Where’s Wooster ?


     I’m not talking about the street;  everybody knows where that is. Pepe’s,  Sally’s, The Spot – and after pizza, over to Libby’s for Italian ice. In summer, there are Italian street festivals, fixed in my childhood memories. No, everybody in New Haven knows where Wooster Street is, and even Wooster Square.

    I’m talking about Wooster the man: General David Wooster. Born in 1710, Wooster graduated from Yale in 1738. He married the college president’s daughter, Marie Clapp; they settled in New Haven and had four children. Wooster served in the Spanish-American War and in the French and Indian War (called Seven Years War in the book), and then – well into his 60s – he fought the American Revolution.


     At the Battle of Ridgefield in April, 1777, Generals Wooster and Benedict Arnold were leading their troops against the British when Wooster took a musket ball in the back. He was conveyed off the battlefield, and died a few days later at the age of 67.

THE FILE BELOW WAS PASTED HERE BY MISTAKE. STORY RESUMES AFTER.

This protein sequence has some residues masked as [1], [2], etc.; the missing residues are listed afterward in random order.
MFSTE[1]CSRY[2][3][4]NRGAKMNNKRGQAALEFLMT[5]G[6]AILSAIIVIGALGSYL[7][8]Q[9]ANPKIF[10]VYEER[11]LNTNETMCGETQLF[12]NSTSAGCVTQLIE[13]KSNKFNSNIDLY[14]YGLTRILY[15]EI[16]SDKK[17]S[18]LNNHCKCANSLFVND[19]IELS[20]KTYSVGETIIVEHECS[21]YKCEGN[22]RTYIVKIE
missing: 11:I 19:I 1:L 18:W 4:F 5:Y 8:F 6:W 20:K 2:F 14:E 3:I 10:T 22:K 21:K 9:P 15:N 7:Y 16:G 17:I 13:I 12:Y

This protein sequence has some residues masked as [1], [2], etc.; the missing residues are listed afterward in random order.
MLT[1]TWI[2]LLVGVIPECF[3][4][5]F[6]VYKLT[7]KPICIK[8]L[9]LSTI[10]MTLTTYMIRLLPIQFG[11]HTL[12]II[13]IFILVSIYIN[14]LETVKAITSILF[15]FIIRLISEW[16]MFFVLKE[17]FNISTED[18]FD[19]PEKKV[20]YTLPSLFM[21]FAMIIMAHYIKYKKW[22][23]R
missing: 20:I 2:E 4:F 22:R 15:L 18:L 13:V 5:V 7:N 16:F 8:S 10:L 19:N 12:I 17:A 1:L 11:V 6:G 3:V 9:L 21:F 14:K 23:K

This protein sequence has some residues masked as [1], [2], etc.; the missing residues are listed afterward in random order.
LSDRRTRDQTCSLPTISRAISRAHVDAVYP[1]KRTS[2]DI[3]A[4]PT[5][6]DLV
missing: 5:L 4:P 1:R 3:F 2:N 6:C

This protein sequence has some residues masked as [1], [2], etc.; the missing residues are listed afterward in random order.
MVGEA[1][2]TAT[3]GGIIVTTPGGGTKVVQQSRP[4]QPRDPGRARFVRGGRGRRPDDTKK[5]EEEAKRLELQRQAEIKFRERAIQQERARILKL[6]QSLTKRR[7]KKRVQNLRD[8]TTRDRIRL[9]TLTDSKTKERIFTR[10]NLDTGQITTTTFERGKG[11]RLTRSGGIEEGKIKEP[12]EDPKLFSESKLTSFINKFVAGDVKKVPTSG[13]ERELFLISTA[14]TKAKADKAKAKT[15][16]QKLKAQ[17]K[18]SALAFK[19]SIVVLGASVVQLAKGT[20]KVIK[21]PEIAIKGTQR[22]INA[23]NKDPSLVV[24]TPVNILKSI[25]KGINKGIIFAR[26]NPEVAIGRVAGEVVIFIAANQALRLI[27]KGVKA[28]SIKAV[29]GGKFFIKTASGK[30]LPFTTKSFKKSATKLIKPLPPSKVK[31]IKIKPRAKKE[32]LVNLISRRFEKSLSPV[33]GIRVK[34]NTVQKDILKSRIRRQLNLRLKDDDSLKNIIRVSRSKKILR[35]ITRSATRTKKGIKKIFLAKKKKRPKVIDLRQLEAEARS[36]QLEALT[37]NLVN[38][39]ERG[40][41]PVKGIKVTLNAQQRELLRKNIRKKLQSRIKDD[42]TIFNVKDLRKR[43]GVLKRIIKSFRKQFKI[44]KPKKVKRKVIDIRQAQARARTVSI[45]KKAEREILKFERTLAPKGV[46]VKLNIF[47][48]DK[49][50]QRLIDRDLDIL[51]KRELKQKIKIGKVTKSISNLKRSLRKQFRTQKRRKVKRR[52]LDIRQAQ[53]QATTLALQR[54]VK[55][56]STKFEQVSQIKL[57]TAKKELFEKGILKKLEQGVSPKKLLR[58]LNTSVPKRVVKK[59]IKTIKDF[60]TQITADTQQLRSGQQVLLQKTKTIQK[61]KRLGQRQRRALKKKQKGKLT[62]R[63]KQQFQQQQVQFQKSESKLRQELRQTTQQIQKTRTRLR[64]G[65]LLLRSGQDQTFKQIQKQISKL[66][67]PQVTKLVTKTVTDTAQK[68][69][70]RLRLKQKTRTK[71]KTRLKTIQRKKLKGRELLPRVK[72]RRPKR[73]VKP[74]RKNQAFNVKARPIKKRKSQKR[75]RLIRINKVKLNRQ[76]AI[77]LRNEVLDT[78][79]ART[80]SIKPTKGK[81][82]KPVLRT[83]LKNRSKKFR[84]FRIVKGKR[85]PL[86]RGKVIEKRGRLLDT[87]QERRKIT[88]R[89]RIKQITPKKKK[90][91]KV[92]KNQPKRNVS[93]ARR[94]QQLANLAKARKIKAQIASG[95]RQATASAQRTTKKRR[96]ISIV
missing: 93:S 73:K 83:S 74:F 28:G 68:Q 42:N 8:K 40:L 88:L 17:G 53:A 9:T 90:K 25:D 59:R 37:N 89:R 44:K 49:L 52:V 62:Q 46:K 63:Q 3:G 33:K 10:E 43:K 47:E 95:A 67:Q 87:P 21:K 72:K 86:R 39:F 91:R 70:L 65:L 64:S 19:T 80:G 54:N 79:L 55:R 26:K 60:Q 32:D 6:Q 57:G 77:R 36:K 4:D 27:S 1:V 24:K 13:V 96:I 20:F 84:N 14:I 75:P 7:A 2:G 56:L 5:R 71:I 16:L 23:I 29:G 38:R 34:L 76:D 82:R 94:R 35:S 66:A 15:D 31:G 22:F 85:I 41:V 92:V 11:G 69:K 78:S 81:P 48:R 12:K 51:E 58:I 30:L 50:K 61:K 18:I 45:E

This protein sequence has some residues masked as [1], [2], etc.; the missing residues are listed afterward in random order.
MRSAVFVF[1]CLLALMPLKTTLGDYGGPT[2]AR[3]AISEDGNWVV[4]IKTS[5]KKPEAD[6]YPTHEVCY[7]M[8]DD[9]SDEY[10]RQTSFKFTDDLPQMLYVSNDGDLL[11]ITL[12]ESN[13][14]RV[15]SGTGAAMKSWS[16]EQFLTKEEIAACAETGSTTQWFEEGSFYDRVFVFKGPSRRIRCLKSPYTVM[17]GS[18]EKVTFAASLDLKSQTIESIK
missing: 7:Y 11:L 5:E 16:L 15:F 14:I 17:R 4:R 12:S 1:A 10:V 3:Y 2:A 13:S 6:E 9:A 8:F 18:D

It’s said Wooster’s last words were: “I am dying, but with a strong hope and persuasion that my country will gain her independence.”

     When I learned about David Wooster while researching Five 4ths of July, I realized that the street and the square were named after him. So next time I went to Pepe’s, I walked the street, looking for a statue of David Wooster. Not there. Then I walked over to Wooster Square, and from afar I saw a statue of a man.  “Oh, there he is!” I thought. But when I got close, I saw that the statue was of ... Christopher Columbus?  

    OK. I know how important the Wooster Square area and Columbus are to my fellow Italian Americans, and I have nothing against Cristoforo in Wooster Square. But why no commemorations of General David Wooster in the neighborhood named for him? Doesn’t a Patriot killed in action deserve to be memorialized, too?

    City of New Haven? New Haven Colony Historical Society? ... Anybody?